Skip to Main Content
Fire and weather disturbances in terrestrial ecosystems of the eastern Cascades.Author(s): James K. Agee
Source: Portland, OR: U.S. Department of Agriculture, Forest Service, Pacific Northwest Research Station. 52 p. (Everett, Richard L., assessment team leader; Eastside forest ecosystem health assessment; Hessburg, Paul F., science team leader and tech. ed., Volume III: assessment.)
Publication Series: General Technical Report (GTR)
Station: Pacific Northwest Research Station
Download Publication (979 KB)
DescriptionFire has been an important ecological process in eastside Cascade ecosystems for millennia. Fire regimes ranged from low severity to high severity, and historic fire return intervals ranged from less than a decade to greater than 300 years. Fire history and effects are described for grassland and shrubland ecosystems, and the range of forested communities by plant series: Ponderosa Pine, Douglas-fir/White fir/Grand fir, Lodgepole pine, Western hemlock/Western redcedar, and subalpine fir/Mountain hemlock. The riparian zones within these communities may be more or less impacted by fire. The effects of extreme weather events, including unusual temperature, wind, or moisture have generally had less significant impact than fire. Management practices, including fire suppression, timber harvesting, and livestock grazing, have altered historical fire regimes, in some cases irreversibly. The management issues for the 1990s include both management and research issues, at a grand scale with which we have little experience. Ecosystem and adaptive management principles will have to be applied.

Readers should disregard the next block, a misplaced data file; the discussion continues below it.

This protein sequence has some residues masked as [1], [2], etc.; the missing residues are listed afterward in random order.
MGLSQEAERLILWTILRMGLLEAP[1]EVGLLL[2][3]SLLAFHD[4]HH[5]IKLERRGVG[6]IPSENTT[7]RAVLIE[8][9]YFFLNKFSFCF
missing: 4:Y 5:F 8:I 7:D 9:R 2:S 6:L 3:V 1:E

- You may send email to firstname.lastname@example.org to request a hard copy of this publication.
- (Please specify exactly which publication you are requesting and your mailing address.)
- We recommend that you also print this page and attach it to the printout of the article, to retain the full citation information.
- This article was written and prepared by U.S. Government employees on official time, and is therefore in the public domain.
CitationAgee, James K. 1994. Fire and weather disturbances in terrestrial ecosystems of the eastern Cascades. Portland, OR: U.S. Department of Agriculture, Forest Service, Pacific Northwest Research Station. 52 p. (Everett, Richard L., assessment team leader; Eastside forest ecosystem health assessment; Hessburg, Paul F., science team leader and tech. ed., Volume III: assessment.)
KeywordsForest fire, fire history, Juniperus occidentalis, Pinus ponderosa, Pseudotsuga menziesii, Abies grandis, Abies lasiocarpa, Pinus contorta
- Seedling Responses of Five Species of Western Conifers to Simulated Ambient Sulfur Dioxide Exposures
- Severity of overstory mortality influences conifer recruitment and growth in mountain pine beetle-affected forests
- Thirty year change in lodgepole and lodgepole/mixed conifer forest structure following 1980s mountain pine beetle outbreak in western Colorado, USA
XML: View XML